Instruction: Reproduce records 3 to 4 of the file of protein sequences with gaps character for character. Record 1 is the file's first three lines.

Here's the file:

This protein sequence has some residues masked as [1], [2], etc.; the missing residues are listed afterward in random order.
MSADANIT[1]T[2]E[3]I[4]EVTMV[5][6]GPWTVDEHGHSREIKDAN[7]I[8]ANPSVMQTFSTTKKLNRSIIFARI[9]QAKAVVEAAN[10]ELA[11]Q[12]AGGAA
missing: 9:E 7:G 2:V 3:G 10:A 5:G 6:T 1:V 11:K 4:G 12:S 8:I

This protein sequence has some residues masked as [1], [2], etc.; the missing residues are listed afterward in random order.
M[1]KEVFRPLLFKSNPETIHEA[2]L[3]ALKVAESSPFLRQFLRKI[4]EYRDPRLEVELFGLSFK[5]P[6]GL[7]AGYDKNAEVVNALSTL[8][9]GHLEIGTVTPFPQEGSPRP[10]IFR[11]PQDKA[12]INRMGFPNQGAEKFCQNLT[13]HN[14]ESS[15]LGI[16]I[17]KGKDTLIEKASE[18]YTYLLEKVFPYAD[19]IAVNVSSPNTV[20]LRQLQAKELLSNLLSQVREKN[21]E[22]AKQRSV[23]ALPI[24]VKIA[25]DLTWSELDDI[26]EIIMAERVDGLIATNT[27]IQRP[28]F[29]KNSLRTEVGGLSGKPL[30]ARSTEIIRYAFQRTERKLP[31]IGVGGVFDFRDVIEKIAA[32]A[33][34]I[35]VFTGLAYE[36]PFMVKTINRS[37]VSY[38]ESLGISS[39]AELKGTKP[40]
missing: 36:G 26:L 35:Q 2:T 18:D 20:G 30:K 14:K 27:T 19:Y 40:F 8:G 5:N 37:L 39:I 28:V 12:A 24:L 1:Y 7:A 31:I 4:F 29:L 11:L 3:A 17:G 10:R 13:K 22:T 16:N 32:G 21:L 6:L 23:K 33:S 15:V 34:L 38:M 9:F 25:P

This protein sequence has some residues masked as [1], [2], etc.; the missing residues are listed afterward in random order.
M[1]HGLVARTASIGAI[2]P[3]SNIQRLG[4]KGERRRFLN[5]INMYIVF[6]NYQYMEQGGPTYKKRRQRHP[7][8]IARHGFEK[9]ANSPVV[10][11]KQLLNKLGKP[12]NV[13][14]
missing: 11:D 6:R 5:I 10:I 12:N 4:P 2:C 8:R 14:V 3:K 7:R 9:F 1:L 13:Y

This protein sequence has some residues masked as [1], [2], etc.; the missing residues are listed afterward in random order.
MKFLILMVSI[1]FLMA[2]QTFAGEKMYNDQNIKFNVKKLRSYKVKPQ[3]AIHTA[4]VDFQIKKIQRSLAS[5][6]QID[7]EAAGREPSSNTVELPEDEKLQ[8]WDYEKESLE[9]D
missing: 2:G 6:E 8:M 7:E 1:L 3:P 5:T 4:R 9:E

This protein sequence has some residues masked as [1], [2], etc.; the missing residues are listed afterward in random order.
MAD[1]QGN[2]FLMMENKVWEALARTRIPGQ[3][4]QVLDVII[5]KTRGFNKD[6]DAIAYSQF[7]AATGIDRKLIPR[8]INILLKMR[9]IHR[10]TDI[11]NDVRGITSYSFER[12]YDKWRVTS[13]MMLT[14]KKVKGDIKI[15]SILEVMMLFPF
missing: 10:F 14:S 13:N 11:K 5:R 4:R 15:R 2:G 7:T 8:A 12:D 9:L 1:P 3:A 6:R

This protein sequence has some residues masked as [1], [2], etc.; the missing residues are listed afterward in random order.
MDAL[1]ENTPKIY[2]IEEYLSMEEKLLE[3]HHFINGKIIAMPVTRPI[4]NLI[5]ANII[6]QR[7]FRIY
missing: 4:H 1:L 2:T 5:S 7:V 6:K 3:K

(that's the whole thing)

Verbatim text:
This protein sequence has some residues masked as [1], [2], etc.; the missing residues are listed afterward in random order.
M[1]HGLVARTASIGAI[2]P[3]SNIQRLG[4]KGERRRFLN[5]INMYIVF[6]NYQYMEQGGPTYKKRRQRHP[7][8]IARHGFEK[9]ANSPVV[10][11]KQLLNKLGKP[12]NV[13][14]
missing: 11:D 6:R 5:I 10:I 12:N 4:P 2:C 8:R 14:V 3:K 7:R 9:F 1:L 13:Y

This protein sequence has some residues masked as [1], [2], etc.; the missing residues are listed afterward in random order.
MKFLILMVSI[1]FLMA[2]QTFAGEKMYNDQNIKFNVKKLRSYKVKPQ[3]AIHTA[4]VDFQIKKIQRSLAS[5][6]QID[7]EAAGREPSSNTVELPEDEKLQ[8]WDYEKESLE[9]D
missing: 2:G 6:E 8:M 7:E 1:L 3:P 5:T 4:R 9:E